The Meta product line from Coherent is one example of this type of system (Figure 2), which uses cut pattern files created in Adobe Illustrator or CorelDraw. Material to be processed can be rapidly loaded into the machine, and is held in place by a vacuum bed. An optional integrated smart vision system also facilitates rapid loading of material into the processing system. This vision system can identify fiducial marks on the workpiece and then use these to accurately align the cut pattern to the material. This enables accurate cutting regardless of material orientation in the machine, thus eliminating the need to position material with high precision and minimizing overall process time.
Figure 2. The Coherent Meta 2C is a compact CO2 laser-based machine tool used at Intersign for plastics processing. Photo courtesy of Coherent Inc.
This system also uses sealed CO2 laser technology, which offers several cost benefits. First, this self-contained construction provides 50 percent greater inherent electrical efficiency than the fast flow lasers used in some other laser machine tools, making them much more economical to operate. Furthermore, sealed CO2 lasers eliminate most of the costs associated with consumables and maintenance for flowing gas lasers. Specifically, the laser gas remains pristine over the entire 40,000-hour operational lifetime of the unit, eliminating the costs associated with gas replacement, handling, storage and supply, as well as the downtime connected with changing tanks. There also are no maintenance and consumables related to gas pumps, which in a flow laser require frequent service and oil changes. Even cooling water is circulated through a closed-loop system. In addition, sealed CO2 lasers do not need blowers and storage tanks, making them very compact and giving the resultant system a small footprint. Their small size makes them particularly easy to integrate into job shops and labs where space is at a premium, and it minimizes the carbon footprint for sign cutting.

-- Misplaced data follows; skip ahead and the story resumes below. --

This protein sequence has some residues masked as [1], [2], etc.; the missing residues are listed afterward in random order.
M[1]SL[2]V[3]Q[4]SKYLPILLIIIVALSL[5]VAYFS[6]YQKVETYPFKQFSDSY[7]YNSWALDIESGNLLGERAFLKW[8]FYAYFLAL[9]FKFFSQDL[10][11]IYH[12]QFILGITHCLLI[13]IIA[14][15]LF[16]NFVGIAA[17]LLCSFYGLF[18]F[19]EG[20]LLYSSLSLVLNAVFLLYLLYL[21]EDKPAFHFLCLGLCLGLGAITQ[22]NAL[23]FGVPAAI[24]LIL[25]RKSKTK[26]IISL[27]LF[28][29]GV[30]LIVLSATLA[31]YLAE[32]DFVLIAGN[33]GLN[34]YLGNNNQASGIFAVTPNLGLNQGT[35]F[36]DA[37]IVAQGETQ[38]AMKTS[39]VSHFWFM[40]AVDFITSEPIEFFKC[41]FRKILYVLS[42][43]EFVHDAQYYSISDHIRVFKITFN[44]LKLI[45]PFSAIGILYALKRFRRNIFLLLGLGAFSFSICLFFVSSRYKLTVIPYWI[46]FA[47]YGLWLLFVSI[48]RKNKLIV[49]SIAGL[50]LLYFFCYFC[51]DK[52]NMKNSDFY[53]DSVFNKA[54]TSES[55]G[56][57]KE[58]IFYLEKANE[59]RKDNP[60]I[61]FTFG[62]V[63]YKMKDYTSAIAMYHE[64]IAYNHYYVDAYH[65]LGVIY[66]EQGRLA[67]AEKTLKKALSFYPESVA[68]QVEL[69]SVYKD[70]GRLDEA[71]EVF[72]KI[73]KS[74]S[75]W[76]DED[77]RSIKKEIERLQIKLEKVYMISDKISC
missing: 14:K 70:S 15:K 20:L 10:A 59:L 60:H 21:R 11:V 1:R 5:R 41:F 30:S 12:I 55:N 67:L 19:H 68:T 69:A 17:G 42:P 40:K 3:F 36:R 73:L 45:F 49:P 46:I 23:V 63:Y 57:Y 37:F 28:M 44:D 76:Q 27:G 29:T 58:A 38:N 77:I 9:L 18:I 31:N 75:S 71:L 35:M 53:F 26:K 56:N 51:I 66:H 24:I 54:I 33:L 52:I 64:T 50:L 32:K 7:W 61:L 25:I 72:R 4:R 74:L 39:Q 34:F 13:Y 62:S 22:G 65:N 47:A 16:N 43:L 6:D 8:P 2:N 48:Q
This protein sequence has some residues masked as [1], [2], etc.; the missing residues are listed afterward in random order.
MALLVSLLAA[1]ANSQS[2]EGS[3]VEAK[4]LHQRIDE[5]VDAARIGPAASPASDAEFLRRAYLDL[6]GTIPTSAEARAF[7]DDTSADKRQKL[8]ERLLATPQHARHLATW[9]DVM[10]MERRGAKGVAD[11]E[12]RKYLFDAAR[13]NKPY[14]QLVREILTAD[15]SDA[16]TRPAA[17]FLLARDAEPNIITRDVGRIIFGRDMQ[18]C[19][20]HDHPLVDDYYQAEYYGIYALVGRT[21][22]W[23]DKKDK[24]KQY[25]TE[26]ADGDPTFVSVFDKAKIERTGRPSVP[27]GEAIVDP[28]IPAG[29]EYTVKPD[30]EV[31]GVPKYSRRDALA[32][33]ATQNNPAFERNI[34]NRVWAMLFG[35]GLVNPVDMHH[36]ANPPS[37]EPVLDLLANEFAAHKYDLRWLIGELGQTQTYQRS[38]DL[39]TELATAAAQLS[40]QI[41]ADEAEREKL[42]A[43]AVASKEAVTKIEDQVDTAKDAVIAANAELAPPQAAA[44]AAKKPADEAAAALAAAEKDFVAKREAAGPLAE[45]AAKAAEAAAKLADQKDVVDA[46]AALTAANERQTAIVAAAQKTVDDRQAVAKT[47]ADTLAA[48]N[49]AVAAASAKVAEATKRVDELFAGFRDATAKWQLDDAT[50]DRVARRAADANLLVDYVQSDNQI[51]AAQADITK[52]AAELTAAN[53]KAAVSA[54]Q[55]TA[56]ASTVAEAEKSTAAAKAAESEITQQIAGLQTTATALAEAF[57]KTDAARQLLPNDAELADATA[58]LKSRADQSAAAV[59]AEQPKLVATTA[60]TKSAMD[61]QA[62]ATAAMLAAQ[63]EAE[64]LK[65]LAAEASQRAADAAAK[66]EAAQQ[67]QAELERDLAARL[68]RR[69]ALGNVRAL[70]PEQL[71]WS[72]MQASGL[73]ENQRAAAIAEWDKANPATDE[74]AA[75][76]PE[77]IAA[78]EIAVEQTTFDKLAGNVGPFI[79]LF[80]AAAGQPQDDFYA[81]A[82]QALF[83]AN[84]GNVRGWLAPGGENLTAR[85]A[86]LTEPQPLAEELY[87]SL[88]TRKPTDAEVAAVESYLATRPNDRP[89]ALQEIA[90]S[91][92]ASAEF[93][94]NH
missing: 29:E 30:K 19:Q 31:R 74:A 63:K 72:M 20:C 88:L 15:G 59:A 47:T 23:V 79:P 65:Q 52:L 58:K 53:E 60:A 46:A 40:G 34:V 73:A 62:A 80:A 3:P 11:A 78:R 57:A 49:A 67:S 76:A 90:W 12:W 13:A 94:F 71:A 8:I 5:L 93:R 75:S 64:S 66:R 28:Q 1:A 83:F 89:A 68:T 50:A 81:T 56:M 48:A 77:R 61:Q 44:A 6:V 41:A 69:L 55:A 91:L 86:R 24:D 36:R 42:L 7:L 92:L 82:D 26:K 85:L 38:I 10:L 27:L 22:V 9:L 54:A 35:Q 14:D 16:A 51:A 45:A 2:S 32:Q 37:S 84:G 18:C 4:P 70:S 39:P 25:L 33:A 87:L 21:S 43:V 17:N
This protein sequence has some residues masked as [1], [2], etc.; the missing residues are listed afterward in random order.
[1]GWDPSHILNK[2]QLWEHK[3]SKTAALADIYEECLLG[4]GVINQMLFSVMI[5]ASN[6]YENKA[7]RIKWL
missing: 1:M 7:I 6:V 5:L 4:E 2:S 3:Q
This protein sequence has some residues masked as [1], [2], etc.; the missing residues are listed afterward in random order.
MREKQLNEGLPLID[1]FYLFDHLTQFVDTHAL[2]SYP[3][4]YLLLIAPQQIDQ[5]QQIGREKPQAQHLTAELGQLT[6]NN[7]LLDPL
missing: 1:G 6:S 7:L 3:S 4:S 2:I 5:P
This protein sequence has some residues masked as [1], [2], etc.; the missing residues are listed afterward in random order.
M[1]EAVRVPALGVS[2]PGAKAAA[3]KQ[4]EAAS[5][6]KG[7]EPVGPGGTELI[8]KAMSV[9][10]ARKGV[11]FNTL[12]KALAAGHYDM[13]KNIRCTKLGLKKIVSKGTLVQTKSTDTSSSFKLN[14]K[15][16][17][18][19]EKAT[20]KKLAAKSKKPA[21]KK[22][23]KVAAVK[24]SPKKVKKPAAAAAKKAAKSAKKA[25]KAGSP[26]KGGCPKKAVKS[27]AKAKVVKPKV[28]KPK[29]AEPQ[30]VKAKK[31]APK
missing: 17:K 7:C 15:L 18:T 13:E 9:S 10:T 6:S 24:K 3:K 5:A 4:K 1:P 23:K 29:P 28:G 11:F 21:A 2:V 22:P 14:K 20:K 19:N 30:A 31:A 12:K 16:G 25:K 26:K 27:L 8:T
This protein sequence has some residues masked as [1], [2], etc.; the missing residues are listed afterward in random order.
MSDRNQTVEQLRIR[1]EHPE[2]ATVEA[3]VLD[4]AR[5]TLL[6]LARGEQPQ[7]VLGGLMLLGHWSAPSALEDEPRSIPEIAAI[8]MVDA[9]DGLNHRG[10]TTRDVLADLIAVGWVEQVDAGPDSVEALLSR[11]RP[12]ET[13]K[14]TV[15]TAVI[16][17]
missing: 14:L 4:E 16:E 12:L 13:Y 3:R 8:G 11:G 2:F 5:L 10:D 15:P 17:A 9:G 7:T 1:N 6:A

Laser processing at Intersign
Intersign Corporation is one of the largest sign makers in the U.S., supplying products in a wide range of styles to hotels, health care facilities and schools. The company has 60,000 sq ft (~5600 sq m) of environmentally controlled manufacturing and office space in Chattanooga, Tenn. Intersign employs over 140 individuals, and production runs three shifts, seven days a week.
Intersign has five mechanical router systems, and these have been the workhorses of the business. However, several years ago, the company purchased its first laser-based machine to address jobs where the limitations of router technology were causing problems. Now it runs two of these systems.
Figure 3. Laser cutting can produce a polished edge. Photo courtesy of Intersign Corp.